Written by Dr. Eric Perry Image Credit: Pixabay “If you hate a person, you hate something in him that is part of yourself. What isn’t part of …What Are You Psychologically Projecting?
Interesting blog post by psychologists.
I will write some stuff about this topic, but I will post this info from a website about “social consciousness” that I found interesteding and I willl like to talk more about it. I have been away for a while. My mind has been too busy with the ups and downs of my interestingly confusing life, that should be so confusing. I also went on vacation to my home country for four days. Ok…I am posting the info from the website here. It is interesting to me because I tend to describe myself as an extrovert who is shy and socially anxious at times. People tend to not believe it…and I also have some traits of introverted thinking…but at the end, I think I am getting the stimulation from the reflection of outside material.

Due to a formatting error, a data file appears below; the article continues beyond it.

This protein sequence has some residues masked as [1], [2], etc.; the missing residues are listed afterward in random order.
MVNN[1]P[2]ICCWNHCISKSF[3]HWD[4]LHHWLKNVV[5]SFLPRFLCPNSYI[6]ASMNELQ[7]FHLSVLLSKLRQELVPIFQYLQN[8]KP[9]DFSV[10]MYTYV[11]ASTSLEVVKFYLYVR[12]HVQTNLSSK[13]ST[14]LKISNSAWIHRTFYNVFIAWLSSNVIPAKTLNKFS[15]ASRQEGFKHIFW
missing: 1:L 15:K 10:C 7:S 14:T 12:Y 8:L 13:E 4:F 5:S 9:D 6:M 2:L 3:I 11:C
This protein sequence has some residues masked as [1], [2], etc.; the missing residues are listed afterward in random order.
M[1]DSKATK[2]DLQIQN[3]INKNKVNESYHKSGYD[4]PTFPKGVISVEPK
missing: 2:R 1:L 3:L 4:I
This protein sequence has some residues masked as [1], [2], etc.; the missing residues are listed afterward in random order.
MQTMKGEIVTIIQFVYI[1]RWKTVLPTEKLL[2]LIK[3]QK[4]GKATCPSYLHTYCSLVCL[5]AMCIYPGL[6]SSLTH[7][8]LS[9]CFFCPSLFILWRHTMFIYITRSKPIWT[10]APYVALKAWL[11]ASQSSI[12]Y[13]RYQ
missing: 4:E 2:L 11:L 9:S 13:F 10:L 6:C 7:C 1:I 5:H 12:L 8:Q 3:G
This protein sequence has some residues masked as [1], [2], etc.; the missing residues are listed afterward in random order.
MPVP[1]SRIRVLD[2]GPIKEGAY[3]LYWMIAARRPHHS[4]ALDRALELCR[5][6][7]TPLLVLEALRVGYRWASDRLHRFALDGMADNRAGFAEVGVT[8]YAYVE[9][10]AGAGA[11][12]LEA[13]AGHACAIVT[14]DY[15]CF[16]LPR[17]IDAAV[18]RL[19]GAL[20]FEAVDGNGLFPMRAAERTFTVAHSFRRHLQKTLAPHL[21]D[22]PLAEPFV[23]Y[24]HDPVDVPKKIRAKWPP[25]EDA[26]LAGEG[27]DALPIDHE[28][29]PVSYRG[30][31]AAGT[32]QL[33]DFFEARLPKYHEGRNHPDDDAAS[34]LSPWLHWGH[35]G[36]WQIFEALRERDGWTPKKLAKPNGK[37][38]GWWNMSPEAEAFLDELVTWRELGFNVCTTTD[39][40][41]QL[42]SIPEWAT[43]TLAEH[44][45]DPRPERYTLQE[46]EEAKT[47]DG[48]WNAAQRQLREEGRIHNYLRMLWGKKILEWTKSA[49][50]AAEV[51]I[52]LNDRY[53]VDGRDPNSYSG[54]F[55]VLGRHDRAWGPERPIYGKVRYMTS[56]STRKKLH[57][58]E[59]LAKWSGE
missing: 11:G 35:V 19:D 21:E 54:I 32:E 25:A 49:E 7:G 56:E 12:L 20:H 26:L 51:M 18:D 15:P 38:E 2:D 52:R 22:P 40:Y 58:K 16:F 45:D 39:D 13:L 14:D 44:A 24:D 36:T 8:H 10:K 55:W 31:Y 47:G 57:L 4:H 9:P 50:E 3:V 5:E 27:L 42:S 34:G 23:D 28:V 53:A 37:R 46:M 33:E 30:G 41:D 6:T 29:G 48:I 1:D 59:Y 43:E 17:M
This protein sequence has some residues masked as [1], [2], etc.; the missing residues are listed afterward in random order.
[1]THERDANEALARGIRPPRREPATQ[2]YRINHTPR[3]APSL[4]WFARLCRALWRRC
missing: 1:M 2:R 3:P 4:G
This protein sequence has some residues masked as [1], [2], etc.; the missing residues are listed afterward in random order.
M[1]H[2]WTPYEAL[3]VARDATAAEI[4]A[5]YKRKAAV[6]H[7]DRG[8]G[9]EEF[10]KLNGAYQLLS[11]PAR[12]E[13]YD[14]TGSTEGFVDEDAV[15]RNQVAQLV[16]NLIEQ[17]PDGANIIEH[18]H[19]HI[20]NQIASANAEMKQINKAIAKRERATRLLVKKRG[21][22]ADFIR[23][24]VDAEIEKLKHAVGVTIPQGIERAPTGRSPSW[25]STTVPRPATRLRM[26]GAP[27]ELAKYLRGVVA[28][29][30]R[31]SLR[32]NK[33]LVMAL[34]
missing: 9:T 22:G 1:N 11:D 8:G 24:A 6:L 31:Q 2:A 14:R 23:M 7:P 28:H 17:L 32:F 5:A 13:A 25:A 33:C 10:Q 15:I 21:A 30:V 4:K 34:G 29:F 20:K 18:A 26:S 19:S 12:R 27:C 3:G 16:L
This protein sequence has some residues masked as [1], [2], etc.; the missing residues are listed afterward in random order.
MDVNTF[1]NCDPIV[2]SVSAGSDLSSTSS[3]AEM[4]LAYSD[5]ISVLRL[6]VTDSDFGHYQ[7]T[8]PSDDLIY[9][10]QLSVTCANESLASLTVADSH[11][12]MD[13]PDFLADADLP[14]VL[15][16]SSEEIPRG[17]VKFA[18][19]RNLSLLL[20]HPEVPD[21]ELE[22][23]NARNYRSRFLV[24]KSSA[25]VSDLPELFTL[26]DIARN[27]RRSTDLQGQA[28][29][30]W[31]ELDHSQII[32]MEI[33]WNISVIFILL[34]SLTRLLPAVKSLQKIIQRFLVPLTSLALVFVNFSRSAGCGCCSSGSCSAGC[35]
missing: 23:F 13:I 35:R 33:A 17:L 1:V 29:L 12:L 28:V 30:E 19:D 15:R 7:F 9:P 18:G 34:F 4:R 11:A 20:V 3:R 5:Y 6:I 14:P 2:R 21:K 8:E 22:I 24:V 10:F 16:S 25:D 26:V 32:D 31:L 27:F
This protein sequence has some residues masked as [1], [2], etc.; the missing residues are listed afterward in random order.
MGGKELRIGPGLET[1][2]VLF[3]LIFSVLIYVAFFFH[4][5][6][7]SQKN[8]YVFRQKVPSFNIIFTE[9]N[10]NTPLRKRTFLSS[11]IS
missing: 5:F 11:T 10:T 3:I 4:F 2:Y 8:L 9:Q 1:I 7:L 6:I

“Introversion and extroversion come from different wiring in the brain. I just recently realized that introversion and extroversion are not actually related to how outgoing or shy we are but to how our brains recharge. Here’s how the brains of introverts and extroverts differ: Research has actually found that there is a difference in the brains of extroverted and introverted people in terms of how we process rewards and how our genetic makeup differs. Extroverts’ brains respond more strongly when a gamble pays off. Part of this is simply genetic, but it’s partly a difference in their dopamine systems as well. An experiment that had people take gambles while in a brain scanner found the following: When the gambles they took paid off, the more extroverted group showed a stronger response in two crucial brain regions: the amygdala and the nucleus accumbens. The nucleus accumbens is part of the dopamine system, which affects how we learn and is generally known for motivating us to search for rewards. The difference in the dopamine system in the extrovert’s brain tends to push them toward seeking out novelty, taking risks and enjoying unfamiliar or surprising situations more than others. The amygdala is responsible for processing emotional stimuli, which gives extroverts that rush of excitement when they try something highly stimulating that might overwhelm an introvert. More research has actually shown that the difference comes from how introverts and extroverts process stimuli. That is, the stimulation coming into our brains is processed differently depending on your personality. For extroverts, the pathway is much shorter. It runs through an area where taste, touch, visual and auditory sensory processing take place. For introverts, stimuli run through a long, complicated pathway in areas of the brain associated with remembering, planning and solving problems.” Read more at: http://www.social-consciousness.com/2014/02/10-surprising-things-that-benefit-our-brain-that-you-can-do-everyday.html Follow us on Facebook: http://www.facebook.com/SocialConsciousness